“They may shop for food to supplement their income during times of crisis and as they work toward self-sufficiency,” explains Adkins. “A philosophy of community empowerment means we aim to solve hunger issues in our community by developing programs to meet the needs of the community, including partnering with other organizations on issues of food security.”
The nonprofit will offer literacy and cooking classes and can refer its shoppers to job-training programs and other assistance to help them become more self-sufficient.
Adkins says during COVID, her volunteers have seen an increase in families having to choose between paying rent and buying food.
In addition to food donations, the organization is always in need of new kitchen items for clients. “We have talked to several clients and found they don’t have any way to cook a hot meal for their families,” Adkins says. “They don’t have small things we take for granted.”
She says they’ve also discovered that some of their elderly clients were always looking for pop-top cans. “We were very surprised to find out that they were unable to use a manual can opener because they do not have enough strength and they can’t afford an electric can opener,” she says. “We also had a client who was only eating out of cans because everything they owned had recently been lost in a house fire.”
Several clients, Adkins adds, have been evicted due to the pandemic and now are living in a hotel and only able to bring in a microwave for cooking. Three clients don’t have a working stove and are also only using a microwave to eat. “If they had a hot plate they could cook meals,” she notes.
What they need
- Countertop toaster ovens
- Single and double hot plates
- Sets of dishes
- Pots and pans
- Electric can openers
- 18-quart roaster ovens
- Sets of silverware
- Canned pineapple, peas, carrots, spaghetti sauce
- Hamburger Helper
- Laundry detergent
- Paper towels
- Baby diapers, size 6
Donations can be made at the store, 5505 North Dixie Drive, Harrison Twp., Ohio, 45414.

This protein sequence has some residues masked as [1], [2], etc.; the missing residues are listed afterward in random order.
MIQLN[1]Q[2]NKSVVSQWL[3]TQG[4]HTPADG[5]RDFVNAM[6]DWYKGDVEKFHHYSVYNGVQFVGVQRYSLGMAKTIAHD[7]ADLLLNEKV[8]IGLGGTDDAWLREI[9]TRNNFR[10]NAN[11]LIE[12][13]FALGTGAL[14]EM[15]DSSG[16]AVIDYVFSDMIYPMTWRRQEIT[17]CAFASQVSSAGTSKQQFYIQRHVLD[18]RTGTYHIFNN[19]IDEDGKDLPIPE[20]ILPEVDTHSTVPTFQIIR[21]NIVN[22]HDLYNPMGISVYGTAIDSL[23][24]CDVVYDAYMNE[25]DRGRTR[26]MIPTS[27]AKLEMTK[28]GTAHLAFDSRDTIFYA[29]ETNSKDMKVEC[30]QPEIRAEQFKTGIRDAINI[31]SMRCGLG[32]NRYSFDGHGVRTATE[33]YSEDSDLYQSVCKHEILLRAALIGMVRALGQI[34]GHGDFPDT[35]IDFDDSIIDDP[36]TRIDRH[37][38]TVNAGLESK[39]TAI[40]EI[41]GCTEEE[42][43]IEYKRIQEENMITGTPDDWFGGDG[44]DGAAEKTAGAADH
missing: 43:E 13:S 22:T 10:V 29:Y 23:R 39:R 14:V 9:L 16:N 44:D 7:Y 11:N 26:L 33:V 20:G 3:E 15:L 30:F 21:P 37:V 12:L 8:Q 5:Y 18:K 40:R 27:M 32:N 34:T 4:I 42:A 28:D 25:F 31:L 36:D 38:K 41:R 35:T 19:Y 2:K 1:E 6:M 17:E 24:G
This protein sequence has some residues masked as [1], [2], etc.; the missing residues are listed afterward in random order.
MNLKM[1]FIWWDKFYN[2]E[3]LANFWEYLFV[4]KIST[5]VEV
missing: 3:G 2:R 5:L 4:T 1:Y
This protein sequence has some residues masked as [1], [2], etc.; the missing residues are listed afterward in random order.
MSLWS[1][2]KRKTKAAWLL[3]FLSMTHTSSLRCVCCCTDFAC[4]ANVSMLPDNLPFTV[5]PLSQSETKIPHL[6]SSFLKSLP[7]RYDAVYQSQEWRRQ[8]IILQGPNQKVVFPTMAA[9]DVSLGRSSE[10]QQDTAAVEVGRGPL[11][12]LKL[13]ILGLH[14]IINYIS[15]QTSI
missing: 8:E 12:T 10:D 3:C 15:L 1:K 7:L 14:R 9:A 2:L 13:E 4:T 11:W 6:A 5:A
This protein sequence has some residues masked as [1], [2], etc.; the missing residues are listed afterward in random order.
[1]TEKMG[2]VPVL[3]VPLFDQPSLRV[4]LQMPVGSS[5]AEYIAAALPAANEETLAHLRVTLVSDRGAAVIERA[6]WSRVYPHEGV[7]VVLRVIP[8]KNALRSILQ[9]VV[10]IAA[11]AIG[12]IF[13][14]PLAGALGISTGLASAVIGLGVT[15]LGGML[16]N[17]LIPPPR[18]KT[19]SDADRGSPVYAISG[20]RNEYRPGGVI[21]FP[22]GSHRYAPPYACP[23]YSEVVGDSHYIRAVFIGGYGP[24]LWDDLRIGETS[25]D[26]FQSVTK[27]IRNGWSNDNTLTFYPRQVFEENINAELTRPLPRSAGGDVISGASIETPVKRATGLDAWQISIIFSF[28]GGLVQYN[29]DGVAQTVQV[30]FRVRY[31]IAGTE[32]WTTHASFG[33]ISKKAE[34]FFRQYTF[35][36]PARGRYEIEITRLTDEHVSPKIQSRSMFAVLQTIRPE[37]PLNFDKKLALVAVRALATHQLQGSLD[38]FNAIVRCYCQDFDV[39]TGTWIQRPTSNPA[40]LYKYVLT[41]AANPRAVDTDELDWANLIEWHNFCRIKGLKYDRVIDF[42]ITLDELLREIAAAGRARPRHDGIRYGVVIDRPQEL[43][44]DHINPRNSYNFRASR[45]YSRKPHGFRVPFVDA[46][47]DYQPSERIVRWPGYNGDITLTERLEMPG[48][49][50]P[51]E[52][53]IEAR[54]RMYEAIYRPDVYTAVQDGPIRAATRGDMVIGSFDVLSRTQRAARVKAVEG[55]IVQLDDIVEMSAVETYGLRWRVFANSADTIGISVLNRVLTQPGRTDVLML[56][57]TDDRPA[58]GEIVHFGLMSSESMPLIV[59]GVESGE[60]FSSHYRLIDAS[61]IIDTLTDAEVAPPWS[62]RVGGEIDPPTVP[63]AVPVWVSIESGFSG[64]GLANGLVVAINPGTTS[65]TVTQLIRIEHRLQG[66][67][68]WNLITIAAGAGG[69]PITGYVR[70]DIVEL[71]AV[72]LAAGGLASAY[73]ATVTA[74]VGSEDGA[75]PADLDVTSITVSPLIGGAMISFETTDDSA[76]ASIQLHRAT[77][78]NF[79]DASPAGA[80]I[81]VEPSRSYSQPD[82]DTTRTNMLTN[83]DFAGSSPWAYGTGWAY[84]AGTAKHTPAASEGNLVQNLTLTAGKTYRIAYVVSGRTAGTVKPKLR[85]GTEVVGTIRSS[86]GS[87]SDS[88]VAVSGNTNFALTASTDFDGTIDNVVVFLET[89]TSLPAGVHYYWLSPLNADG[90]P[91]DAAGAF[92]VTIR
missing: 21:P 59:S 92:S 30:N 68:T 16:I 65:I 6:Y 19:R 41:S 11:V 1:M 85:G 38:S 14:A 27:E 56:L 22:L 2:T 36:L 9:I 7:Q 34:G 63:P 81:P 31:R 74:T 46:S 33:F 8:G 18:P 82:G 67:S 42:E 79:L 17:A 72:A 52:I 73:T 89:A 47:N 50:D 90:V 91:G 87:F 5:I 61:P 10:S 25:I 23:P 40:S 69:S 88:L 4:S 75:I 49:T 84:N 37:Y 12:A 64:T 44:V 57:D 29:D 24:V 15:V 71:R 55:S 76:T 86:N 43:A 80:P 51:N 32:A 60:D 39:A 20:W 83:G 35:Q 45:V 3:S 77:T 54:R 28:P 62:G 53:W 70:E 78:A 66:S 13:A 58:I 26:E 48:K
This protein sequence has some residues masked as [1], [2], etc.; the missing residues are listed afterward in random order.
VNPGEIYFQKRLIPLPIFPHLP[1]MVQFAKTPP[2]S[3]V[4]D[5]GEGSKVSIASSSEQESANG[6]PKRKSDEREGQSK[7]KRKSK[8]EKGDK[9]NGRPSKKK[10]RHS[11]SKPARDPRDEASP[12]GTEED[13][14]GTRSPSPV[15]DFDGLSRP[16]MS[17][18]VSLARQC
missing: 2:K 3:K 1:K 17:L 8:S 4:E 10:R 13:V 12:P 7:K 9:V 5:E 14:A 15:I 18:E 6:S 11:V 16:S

Hours are 11 a.m. to 4 p.m. Monday; 11 a.m. to 7 p.m. Tuesday; 11 a.m. to 4 p.m. Thursday and from 11 a.m. to 4 p.m. Friday. You’re asked to come to the side door and ring the bell.
With God’s Grace has also put together an Amazon wish list for items that would be beneficial for clients to help them to be able to cook healthy meals.
Want to shop?
To shop at the free store, an appointment is required. Families can sign up at the web site withgodsgracepantry.org. A photo ID for each adult in the household, birth certificate for every child in the household and proof of address will be required when signing up.
After the initial visit to the store, families will only need to sign in when shopping.
Want to volunteer?
Volunteers are always needed. Call (937) 397-4124 for more information.
Can your group use plastic containers?
A reader who saves and cleans the plastic food containers from her restaurant pick-ups would love to know of an organization that might be able to use them. If your group could make use of the clean containers, let us know.
MAKE A DIFFERENCE
Meredith Moss writes about Dayton-area nonprofit organizations and their specific needs. If your group has a wish list it would like to share with our readers, contact Meredith: firstname.lastname@example.org.
Please include a daytime phone number and a photo that reflects your group’s mission.